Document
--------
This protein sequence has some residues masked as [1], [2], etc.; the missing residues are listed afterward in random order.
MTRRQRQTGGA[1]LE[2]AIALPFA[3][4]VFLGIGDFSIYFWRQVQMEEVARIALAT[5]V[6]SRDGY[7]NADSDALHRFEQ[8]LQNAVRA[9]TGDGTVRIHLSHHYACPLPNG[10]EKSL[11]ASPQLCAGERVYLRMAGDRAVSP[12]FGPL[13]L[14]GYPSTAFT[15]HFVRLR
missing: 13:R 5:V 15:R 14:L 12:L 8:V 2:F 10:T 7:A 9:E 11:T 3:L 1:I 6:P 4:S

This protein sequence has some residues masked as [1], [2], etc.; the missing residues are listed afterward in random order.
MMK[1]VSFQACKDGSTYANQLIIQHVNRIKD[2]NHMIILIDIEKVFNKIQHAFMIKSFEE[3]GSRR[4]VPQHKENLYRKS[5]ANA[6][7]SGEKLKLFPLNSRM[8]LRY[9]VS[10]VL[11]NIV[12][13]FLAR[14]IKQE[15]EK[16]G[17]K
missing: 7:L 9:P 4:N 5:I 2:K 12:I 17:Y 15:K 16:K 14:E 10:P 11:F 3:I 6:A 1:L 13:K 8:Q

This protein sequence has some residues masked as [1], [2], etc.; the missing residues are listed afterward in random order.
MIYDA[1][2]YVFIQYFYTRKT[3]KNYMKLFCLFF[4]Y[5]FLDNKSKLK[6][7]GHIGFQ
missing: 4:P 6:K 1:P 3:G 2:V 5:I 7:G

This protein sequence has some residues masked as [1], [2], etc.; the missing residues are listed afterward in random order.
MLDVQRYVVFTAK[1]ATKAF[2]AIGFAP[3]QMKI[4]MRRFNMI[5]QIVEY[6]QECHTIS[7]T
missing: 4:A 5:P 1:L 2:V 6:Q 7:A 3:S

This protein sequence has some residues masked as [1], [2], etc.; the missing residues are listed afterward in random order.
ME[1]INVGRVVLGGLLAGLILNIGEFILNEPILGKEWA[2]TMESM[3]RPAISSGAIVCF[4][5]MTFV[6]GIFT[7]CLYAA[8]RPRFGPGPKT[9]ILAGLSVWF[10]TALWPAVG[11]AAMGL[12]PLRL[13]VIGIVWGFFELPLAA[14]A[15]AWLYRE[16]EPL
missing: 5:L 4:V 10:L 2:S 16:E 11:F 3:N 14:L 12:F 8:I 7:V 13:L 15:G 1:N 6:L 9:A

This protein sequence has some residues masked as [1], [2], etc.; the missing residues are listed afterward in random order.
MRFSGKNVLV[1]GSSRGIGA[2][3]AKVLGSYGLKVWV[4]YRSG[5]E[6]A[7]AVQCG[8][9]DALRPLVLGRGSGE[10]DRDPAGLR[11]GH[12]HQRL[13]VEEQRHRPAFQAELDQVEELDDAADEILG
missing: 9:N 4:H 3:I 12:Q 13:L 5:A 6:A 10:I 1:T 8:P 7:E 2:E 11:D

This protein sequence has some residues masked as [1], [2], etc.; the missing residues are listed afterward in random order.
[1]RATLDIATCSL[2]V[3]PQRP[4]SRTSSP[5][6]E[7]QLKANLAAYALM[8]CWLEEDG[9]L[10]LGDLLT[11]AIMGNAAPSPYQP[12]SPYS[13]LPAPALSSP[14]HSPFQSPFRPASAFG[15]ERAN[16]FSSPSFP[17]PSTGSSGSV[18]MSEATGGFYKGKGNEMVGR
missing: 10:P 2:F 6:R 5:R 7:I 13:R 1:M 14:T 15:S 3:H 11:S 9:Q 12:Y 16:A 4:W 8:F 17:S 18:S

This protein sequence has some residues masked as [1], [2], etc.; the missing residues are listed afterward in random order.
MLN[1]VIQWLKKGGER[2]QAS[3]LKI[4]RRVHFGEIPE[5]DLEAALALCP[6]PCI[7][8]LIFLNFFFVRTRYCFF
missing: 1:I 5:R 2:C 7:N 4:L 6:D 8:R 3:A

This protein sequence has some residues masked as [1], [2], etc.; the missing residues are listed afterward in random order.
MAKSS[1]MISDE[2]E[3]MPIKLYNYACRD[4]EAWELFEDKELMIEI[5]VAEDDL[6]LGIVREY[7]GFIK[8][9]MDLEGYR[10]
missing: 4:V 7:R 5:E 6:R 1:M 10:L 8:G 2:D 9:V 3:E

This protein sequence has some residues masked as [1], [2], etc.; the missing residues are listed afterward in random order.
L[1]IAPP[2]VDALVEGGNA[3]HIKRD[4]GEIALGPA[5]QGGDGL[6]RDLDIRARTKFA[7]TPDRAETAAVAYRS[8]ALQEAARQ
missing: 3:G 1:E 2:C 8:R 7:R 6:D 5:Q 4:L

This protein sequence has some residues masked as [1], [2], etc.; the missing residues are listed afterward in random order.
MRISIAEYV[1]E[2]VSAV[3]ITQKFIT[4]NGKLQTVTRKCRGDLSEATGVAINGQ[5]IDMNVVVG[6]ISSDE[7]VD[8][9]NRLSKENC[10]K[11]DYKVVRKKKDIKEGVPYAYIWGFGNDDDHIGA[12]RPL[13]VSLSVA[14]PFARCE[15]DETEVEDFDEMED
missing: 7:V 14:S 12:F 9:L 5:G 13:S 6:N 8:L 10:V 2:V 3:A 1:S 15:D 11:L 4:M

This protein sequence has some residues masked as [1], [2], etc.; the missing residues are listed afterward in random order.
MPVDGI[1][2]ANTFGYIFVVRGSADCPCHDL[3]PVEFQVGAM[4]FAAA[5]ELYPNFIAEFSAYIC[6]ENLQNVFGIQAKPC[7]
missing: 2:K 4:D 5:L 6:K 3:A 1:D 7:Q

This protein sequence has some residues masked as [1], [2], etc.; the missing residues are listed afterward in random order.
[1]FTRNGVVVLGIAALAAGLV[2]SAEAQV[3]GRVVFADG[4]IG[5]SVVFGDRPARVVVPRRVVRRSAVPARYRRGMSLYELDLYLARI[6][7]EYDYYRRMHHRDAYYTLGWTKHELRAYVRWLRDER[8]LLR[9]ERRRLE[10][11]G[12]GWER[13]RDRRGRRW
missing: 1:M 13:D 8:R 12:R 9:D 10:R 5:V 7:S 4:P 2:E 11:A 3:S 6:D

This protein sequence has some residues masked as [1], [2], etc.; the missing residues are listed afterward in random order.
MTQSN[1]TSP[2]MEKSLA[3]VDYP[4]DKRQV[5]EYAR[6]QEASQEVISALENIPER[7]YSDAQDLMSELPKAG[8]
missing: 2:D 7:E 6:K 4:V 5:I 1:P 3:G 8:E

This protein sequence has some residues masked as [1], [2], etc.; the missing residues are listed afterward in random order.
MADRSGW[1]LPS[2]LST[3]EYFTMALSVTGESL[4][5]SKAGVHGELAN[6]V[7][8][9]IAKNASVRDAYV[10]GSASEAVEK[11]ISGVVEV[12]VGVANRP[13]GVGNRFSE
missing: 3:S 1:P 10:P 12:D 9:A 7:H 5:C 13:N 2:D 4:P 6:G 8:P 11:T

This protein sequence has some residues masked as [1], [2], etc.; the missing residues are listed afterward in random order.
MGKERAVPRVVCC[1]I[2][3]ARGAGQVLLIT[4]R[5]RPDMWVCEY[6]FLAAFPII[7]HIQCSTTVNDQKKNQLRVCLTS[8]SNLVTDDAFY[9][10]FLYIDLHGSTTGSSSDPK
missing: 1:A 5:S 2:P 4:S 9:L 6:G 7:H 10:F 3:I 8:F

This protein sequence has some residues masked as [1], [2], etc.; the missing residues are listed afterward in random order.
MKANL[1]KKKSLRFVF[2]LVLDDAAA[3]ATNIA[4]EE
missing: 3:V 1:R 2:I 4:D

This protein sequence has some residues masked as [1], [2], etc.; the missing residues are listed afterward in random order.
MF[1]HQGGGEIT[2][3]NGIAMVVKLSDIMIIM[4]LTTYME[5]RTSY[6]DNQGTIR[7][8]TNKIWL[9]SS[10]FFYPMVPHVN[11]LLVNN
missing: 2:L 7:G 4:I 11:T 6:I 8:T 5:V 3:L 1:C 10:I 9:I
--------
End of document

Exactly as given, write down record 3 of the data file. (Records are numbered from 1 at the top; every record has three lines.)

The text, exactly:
This protein sequence has some residues masked as [1], [2], etc.; the missing residues are listed afterward in random order.
MIYDA[1][2]YVFIQYFYTRKT[3]KNYMKLFCLFF[4]Y[5]FLDNKSKLK[6][7]GHIGFQ
missing: 4:P 6:K 1:P 3:G 2:V 5:I 7:G